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Grain activity fuels rising Seaway shipments

2018-09-27

McKeil Marine's Evans Spirit  won the International Bulk Journal's 2016 Ship of the Year Award during the IBJ's Salute to Excellence in the Maritime Bulk Industry gala awards ceremony in London, UK on November 21.
"It's a fantastic way to closeout our 60th anniversary year: having a vessel named after our founder, Evans McKeil, win this prestigious international award," said Steve Fletcher, President and CEO of McKeil Marine.
Acquired by McKeil in 2015, the Evans Spirit is a cargo ship with the shallow draught characters of a tug and barge; however, compared to a tug-and-barge unit, she can transport approximately 40 per cent more cargo about 50 per cent faster on a very similar amount of fuel.  She is in service throughout the Great Lakes and St. Lawrence River.
Evans Spirit was shortlisted for 2016 Ship of the Year competing with three other vessels: CS Bright, Mitsui OSK Lines, Japan;  Damen Shipyards, Netherlands; and MN Baroque, Swiss Marine, Switzerland. The award is presented to the owner, operator or builder of an outstanding individual bulk ship. Judged on operational efficiency, design innovation, safety and environmental protection, the Evans Spirit was selected as winner. (Photo Paul Beesley).

As the fall harvest approaches, Great Lakes-St. Lawrence Seaway ships are hard at work delivering the large excess of grain remaining from the 2017 harvest to export markets. Canadian grain shipments via the St. Lawrence Seaway (from March 29 to August 31) totalled 4.3 million metric tons, up 13 per cent over the same period last year.

The grain rush has helped boost overall cargo shipments on the St. Lawrence Seaway between March 29 and August 31 to 21.4 million metric tons; a four per cent increase over this time last year. Liquid bulk shipments at 2.8 million metric tons are also up 33 per cent, with coal at 1.5 million metric tons, up 30 per cent.

"Great Lakes-Seaway ships are helping clear out the huge Western Canadian grain harvest still left over from last year and responding to the increased demand from European markets for Ontario corn. The Great Lakes-St. Lawrence Seaway System is a key national transportation and trade corridor, accounting for 27 per cent of all Canadian 2017-2018 grain exports shipped out on bulk vessels," says Terence Bowles, President and CEO of The St. Lawrence Seaway Management Corporation.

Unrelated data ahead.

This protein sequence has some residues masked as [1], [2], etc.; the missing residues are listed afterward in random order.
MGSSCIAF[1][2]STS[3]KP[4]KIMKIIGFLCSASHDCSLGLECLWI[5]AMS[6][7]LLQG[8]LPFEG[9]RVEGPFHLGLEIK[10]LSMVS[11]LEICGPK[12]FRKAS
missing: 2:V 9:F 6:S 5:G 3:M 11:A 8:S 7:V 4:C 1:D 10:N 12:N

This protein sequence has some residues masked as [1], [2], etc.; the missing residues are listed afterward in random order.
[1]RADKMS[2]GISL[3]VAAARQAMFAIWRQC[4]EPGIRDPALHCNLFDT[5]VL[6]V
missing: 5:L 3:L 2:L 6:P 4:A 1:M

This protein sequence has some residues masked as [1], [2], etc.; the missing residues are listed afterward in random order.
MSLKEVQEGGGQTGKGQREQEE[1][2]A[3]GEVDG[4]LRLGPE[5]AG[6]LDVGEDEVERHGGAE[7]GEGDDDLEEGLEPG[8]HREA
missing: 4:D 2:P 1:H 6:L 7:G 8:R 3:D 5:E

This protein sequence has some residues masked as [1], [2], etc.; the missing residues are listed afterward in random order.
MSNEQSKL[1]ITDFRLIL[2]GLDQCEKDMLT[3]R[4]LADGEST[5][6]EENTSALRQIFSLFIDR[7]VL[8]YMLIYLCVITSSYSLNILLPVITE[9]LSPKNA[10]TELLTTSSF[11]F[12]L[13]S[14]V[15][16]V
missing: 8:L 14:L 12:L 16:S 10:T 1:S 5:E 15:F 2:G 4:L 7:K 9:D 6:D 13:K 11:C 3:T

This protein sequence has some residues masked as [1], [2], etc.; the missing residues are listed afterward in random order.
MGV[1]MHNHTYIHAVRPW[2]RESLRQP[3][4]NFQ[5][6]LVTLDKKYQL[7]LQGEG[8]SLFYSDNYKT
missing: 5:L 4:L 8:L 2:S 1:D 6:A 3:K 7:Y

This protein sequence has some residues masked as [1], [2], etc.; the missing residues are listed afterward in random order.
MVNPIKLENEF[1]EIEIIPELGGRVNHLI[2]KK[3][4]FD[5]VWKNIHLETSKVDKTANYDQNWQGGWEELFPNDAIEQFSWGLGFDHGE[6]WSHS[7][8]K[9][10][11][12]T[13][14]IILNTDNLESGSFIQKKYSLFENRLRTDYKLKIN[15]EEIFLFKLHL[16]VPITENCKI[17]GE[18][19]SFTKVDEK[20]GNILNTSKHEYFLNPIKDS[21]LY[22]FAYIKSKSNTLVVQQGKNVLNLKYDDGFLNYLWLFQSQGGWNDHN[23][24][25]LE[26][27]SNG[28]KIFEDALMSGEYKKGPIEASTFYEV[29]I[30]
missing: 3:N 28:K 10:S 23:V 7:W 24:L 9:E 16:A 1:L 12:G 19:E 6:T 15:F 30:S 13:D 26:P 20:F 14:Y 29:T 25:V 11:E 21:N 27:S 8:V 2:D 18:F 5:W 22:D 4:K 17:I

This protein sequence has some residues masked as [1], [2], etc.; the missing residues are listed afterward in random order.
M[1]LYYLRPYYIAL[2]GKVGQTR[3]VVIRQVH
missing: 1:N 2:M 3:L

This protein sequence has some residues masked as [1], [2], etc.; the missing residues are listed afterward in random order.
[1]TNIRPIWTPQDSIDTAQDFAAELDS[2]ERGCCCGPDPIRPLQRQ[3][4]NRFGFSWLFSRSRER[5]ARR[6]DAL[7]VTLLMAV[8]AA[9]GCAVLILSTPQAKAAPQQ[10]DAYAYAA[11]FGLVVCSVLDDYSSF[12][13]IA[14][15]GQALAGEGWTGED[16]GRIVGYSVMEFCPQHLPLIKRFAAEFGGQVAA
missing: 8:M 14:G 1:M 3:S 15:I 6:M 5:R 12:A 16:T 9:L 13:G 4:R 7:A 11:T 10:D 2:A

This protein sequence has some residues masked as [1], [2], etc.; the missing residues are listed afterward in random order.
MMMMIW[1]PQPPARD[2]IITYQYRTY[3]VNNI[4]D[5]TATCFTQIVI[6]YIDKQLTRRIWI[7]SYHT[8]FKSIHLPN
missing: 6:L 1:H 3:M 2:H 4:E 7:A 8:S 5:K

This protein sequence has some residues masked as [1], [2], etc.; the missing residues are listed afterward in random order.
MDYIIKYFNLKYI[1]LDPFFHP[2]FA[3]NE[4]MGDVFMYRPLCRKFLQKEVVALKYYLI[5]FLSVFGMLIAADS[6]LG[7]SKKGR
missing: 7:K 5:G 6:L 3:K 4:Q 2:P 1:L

Canadian ports throughout the region are seeing the effects of the demand for grain.

 

The Port of Johnstown has received and shipped 190,000 metric tons of soybeans, corn and wheat from the region's farmers through its terminal so far this year. Ships have transported 50,000 metric tons of that grain to export markets.  "We are currently up 18 per cent from this time last year for total grain cargo," said Robert Dalley, Port of Johnstown General Manager. "Last month, we also received just under 5,000 metric tons of bulk steel by ship for the construction industry. The Port continues to increase its available cargo laydown areas with $600,000 being invested to clear and develop five acres of additional land."

Hamilton Port Authority's total year-to-date tonnage was up 17 per cent from a year ago thanks to grain, fertilizer and petroleum products. Year-to-August grain exports were up 115 per cent compared to the same period last year.

"Thanks to the harvest crop last year, the export grain cargo continues to be the best performing commodity this year," says Ian Hamilton, President and CEO at the Hamilton Port Authority. "We've seen a significant increase in corn exports. Europe is always a large importer of corn, but this year, a heat wave has meant European livestock producers have been relying on more imported corn as feed. European tariffs on United States corn have also benefitted other exporters like Canada."

The Port of Thunder Bay also continues to see large shipments of grain this summer, but August brought increases in coal, potash and general cargo compared to August 2017. "At this point we are forecasting a strong finish to the season led by grain shipments," says Tim Heney, President and CEO of the Thunder Bay Port Authority. "Our Terminal reconfiguration project is well under way and our new rail yard is nearing completion."

The $15 million project at the general cargo Keefer terminal involves adding new track infrastructure and laydown areas for cargo staging and transshipment to respond to increased demand, and building a 4,645 square metre multi-purpose heated facility to suit requirements of terminal users. An existing aging shed will be removed to improve cargo flow and improve site safety. (photo Paul Beesley)

 
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